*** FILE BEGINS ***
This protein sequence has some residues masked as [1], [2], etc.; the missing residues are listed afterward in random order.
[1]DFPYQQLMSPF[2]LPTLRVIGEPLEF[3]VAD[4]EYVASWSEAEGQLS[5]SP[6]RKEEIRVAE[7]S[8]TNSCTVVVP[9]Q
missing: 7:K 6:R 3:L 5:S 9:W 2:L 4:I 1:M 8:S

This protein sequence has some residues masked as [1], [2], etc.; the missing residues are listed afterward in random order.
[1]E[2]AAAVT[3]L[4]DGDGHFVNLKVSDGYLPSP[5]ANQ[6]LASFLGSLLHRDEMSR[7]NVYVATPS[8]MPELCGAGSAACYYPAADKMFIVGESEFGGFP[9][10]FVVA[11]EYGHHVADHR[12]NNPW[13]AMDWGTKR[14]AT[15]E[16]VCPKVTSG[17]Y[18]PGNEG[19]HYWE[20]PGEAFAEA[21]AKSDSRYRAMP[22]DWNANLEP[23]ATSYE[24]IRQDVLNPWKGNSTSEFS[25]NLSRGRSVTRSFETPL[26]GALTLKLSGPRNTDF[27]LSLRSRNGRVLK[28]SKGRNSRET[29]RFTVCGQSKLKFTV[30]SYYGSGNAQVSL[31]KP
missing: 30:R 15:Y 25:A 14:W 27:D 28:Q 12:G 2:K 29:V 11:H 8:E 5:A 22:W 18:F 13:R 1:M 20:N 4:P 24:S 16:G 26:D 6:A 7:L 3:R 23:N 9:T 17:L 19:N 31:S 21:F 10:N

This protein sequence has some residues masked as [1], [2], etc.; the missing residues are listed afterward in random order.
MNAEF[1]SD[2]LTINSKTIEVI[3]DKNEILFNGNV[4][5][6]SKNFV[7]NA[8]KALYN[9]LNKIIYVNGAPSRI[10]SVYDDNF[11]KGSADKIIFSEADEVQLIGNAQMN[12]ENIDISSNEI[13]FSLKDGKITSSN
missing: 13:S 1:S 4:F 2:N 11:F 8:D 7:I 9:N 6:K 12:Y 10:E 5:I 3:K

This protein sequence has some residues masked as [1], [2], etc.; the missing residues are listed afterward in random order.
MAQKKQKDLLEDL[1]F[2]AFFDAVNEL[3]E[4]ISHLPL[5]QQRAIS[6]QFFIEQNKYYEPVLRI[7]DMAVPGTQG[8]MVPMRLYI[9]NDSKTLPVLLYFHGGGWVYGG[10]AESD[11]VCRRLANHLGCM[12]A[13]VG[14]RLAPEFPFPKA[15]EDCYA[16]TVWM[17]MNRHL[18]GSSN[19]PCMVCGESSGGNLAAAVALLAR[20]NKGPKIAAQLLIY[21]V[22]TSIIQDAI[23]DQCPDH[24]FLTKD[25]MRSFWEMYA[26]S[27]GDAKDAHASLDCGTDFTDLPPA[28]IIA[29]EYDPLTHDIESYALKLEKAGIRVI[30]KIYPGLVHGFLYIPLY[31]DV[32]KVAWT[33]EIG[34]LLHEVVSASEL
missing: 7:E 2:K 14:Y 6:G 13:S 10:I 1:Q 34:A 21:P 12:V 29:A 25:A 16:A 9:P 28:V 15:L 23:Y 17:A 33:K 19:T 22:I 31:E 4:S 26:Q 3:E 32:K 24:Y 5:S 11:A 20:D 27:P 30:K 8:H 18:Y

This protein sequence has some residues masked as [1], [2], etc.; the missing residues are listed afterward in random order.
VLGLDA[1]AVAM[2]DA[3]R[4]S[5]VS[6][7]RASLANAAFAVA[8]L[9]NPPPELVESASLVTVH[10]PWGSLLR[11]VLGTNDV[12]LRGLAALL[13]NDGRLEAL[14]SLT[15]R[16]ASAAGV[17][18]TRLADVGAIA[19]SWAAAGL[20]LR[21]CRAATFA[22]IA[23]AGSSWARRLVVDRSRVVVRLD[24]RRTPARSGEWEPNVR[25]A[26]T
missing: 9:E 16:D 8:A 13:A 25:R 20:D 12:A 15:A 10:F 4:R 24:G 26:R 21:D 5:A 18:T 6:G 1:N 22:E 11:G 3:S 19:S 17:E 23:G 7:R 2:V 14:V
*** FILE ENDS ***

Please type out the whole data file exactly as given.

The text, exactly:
This protein sequence has some residues masked as [1], [2], etc.; the missing residues are listed afterward in random order.
[1]DFPYQQLMSPF[2]LPTLRVIGEPLEF[3]VAD[4]EYVASWSEAEGQLS[5]SP[6]RKEEIRVAE[7]S[8]TNSCTVVVP[9]Q
missing: 7:K 6:R 3:L 5:S 9:W 2:L 4:I 1:M 8:S

This protein sequence has some residues masked as [1], [2], etc.; the missing residues are listed afterward in random order.
[1]E[2]AAAVT[3]L[4]DGDGHFVNLKVSDGYLPSP[5]ANQ[6]LASFLGSLLHRDEMSR[7]NVYVATPS[8]MPELCGAGSAACYYPAADKMFIVGESEFGGFP[9][10]FVVA[11]EYGHHVADHR[12]NNPW[13]AMDWGTKR[14]AT[15]E[16]VCPKVTSG[17]Y[18]PGNEG[19]HYWE[20]PGEAFAEA[21]AKSDSRYRAMP[22]DWNANLEP[23]ATSYE[24]IRQDVLNPWKGNSTSEFS[25]NLSRGRSVTRSFETPL[26]GALTLKLSGPRNTDF[27]LSLRSRNGRVLK[28]SKGRNSRET[29]RFTVCGQSKLKFTV[30]SYYGSGNAQVSL[31]KP
missing: 30:R 15:Y 25:A 14:W 27:D 28:Q 12:G 2:K 29:V 11:H 8:E 5:A 22:W 18:F 13:R 1:M 20:N 4:P 24:S 16:G 26:D 6:A 7:L 3:R 23:N 9:T 17:L 19:N 31:S 21:F 10:N

This protein sequence has some residues masked as [1], [2], etc.; the missing residues are listed afterward in random order.
MNAEF[1]SD[2]LTINSKTIEVI[3]DKNEILFNGNV[4][5][6]SKNFV[7]NA[8]KALYN[9]LNKIIYVNGAPSRI[10]SVYDDNF[11]KGSADKIIFSEADEVQLIGNAQMN[12]ENIDISSNEI[13]FSLKDGKITSSN
missing: 13:S 1:S 4:F 2:N 11:F 8:D 7:I 9:N 6:K 12:Y 10:E 5:I 3:K

This protein sequence has some residues masked as [1], [2], etc.; the missing residues are listed afterward in random order.
MAQKKQKDLLEDL[1]F[2]AFFDAVNEL[3]E[4]ISHLPL[5]QQRAIS[6]QFFIEQNKYYEPVLRI[7]DMAVPGTQG[8]MVPMRLYI[9]NDSKTLPVLLYFHGGGWVYGG[10]AESD[11]VCRRLANHLGCM[12]A[13]VG[14]RLAPEFPFPKA[15]EDCYA[16]TVWM[17]MNRHL[18]GSSN[19]PCMVCGESSGGNLAAAVALLAR[20]NKGPKIAAQLLIY[21]V[22]TSIIQDAI[23]DQCPDH[24]FLTKD[25]MRSFWEMYA[26]S[27]GDAKDAHASLDCGTDFTDLPPA[28]IIA[29]EYDPLTHDIESYALKLEKAGIRVI[30]KIYPGLVHGFLYIPLY[31]DV[32]KVAWT[33]EIG[34]LLHEVVSASEL
missing: 7:E 2:K 14:Y 6:G 13:S 10:I 1:Q 34:A 21:P 12:V 29:A 25:A 16:A 9:P 28:V 15:L 23:Y 17:A 33:K 19:T 22:I 31:E 4:S 26:Q 3:E 32:K 24:Y 5:S 11:A 20:D 27:P 30:K 8:H 18:Y

This protein sequence has some residues masked as [1], [2], etc.; the missing residues are listed afterward in random order.
VLGLDA[1]AVAM[2]DA[3]R[4]S[5]VS[6][7]RASLANAAFAVA[8]L[9]NPPPELVESASLVTVH[10]PWGSLLR[11]VLGTNDV[12]LRGLAALL[13]NDGRLEAL[14]SLT[15]R[16]ASAAGV[17][18]TRLADVGAIA[19]SWAAAGL[20]LR[21]CRAATFA[22]IA[23]AGSSWARRLVVDRSRVVVRLD[24]RRTPARSGEWEPNVR[25]A[26]T
missing: 9:E 16:D 8:A 13:A 25:R 20:D 12:A 15:A 10:F 4:R 24:G 26:R 21:D 5:A 18:T 6:G 1:N 22:E 11:G 3:S 19:S 17:E 23:G 7:R 2:V 14:V